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A thief who just wants to make one last big score so he can get out of the illicit business for good. A sexy female con artist who’s more than his match when it comes to ripping off clueless rich people. These are the ultra-familiar lead characters of Matt Aselton’s comic heist thriller that only serves to remind you of its many, far better predecessors in the overworked genre. Starring Theo James and Emily Ratajkowski, who bring the requisite good looks if not much charm to their roles, Lying and Stealing is unlikely to erase your memories of such classics as To Catch a Thief or The Thomas Crown Affair. When a caper film begins by quoting Willie Sutton’s famous if apocryphal line about why he robbed banks (“Because that’s where the money is”), you know that originality will be in short supply.
James plays Ivan, an art thief who has the knowledge and love of his chosen form of loot that makes him particularly successful at his nefarious pursuits. He also looks great in a well-tailored tuxedo, which makes him blend in effortlessly at the ritzy parties where he scopes out his prospective victims. During one of these soirees he meets Elyse (Ratajkowski), who looks equally good in her designer dresses. As he keeps running into her again and again, Ivan soon realizes that Elyse, who goes by several names, is a kindred criminal spirit.
RELEASE DATE Jul 12, 2019
As is often the case with this sort of film if not real life, Ivan is motivated not by greed but rather the necessity to pay off his late father’s gambling debts. He’s basically working for rapacious Dmitri (Fred Melamed, oozing sleaziness), whose latest assignment for Ivan is to steal a self-portrait painted by Adolf Hitler, owned by a Nazi memorabilia aficionado who has a very personal fondness for his collection.
The film benefits from the many details about real-life art sprinkled throughout the screenplay co-written by Aselton and Adam Nagata. Rather than the imaginary artworks that you would expect, Theo, who repeatedly cites his academic credentials in art history, goes after the real thing, including pieces by the likes of Giacometti and Koons. Audience members will at least come away knowing a little more about the subject than when they went in, or better prepared to pretend as if they do.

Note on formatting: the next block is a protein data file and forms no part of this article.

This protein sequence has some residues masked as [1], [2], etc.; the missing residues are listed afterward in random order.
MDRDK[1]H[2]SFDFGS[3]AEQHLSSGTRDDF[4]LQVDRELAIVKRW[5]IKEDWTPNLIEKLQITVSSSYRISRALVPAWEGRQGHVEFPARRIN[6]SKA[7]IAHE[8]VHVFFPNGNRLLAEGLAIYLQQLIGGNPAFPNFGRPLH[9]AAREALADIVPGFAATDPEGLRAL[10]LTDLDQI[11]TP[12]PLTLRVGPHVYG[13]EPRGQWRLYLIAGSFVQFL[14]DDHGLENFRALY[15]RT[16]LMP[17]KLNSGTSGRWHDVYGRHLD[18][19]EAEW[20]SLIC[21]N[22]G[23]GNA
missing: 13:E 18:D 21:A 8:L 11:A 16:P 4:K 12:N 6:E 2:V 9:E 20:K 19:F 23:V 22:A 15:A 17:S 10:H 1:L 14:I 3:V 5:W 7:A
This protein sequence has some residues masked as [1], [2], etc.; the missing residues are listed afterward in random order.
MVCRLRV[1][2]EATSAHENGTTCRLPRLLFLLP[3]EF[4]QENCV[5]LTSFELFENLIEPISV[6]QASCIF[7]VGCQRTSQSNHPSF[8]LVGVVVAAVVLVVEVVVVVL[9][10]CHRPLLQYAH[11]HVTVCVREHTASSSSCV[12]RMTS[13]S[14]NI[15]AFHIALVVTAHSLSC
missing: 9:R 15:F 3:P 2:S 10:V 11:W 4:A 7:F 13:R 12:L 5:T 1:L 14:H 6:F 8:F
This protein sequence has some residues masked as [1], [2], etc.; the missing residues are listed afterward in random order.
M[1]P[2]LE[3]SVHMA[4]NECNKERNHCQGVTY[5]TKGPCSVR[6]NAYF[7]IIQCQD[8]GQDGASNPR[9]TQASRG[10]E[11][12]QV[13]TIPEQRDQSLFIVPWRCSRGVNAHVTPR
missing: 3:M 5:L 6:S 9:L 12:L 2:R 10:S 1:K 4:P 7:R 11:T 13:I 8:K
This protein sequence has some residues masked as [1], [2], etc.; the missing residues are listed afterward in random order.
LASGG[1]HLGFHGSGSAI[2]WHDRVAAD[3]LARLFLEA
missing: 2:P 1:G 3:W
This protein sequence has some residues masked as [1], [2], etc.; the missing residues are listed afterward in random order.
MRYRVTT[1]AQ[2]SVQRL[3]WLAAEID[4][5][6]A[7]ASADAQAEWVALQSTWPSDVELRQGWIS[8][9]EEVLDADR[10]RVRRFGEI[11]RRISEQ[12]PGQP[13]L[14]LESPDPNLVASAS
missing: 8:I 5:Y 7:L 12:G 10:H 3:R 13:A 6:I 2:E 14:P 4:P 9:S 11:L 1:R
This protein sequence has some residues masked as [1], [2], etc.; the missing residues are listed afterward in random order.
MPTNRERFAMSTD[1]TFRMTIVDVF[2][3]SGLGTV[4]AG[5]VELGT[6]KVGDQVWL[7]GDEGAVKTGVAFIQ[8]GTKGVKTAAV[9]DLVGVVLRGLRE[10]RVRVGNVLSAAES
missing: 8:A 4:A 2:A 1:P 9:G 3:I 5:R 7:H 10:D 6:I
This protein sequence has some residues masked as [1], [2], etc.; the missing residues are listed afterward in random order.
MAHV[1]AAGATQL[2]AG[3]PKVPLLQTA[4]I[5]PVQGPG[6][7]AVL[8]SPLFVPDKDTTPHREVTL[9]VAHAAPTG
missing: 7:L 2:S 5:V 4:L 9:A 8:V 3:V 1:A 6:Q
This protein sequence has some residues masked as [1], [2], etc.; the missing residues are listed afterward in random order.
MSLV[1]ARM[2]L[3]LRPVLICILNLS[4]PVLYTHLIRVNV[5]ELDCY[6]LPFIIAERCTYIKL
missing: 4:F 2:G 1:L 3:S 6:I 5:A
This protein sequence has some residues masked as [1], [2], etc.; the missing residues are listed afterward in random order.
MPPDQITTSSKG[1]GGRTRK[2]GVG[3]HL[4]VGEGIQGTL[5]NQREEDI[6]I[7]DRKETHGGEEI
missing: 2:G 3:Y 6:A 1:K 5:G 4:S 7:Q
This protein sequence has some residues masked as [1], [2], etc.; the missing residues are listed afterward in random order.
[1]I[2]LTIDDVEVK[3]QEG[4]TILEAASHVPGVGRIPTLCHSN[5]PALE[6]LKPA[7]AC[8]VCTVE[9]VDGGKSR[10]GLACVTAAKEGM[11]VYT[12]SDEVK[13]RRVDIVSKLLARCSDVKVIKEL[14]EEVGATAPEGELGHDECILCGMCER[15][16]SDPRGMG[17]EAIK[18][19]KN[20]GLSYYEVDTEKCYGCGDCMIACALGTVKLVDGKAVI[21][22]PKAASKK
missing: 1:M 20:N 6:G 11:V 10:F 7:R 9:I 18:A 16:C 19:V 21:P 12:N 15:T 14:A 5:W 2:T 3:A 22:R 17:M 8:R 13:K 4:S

There are subplots that don’t particularly pay off, such as Ivan’s troubled relationship with his bipolar brother (Ebon Moss-Bachrach) who’s struggling with addiction problems, and others that do, like the interactions between Ivan and the droll FBI agent (played in funnily deadpan fashion by Isiah Whitlock Jr.) who’s hot on his trail. Melamed’s villainous Dmitri is more off-putting than amusing, however, and the darker, more violent plot elements that come late in the film don’t mesh well with the general breeziness permeating most of the proceedings.
Lying and Stealing might have been more effective if its two leads had more charisma, but James is mostly bland and Ratajkowski never quite convinces as a woman of mystery. This is the sort of lighthearted exercise that requires genuine star power to overcome its triviality, and the lack of it here seriously diminishes its impact.
Production: Ivan and Elyse Pictures
Distributor: Vertical Entertainment
Cast: Theo James, Emily Ratajkowski, Fred Melamed, Ebon Moss-Bacharach, Isiah Whitlock Jr., Evan Handler
Director: Matt Aselton
Screenwriters: Matt Aselton, Adam Nagata
Producers: Michael Costigan, Naomi Despres, Mohamed Alrafi, Matt Aselton
Executive producers: Theo James, Christopher Tricarico
Director of photography: Corey Walter
Production designer: David Batchelor Wilson
Editor: Geoff Hounsell
Composers: Sonya Belousova, Giona Ostinelli
Costume designer: Natalie O’Brien
Casting: Amey Rene
Rated R, 100 minutes
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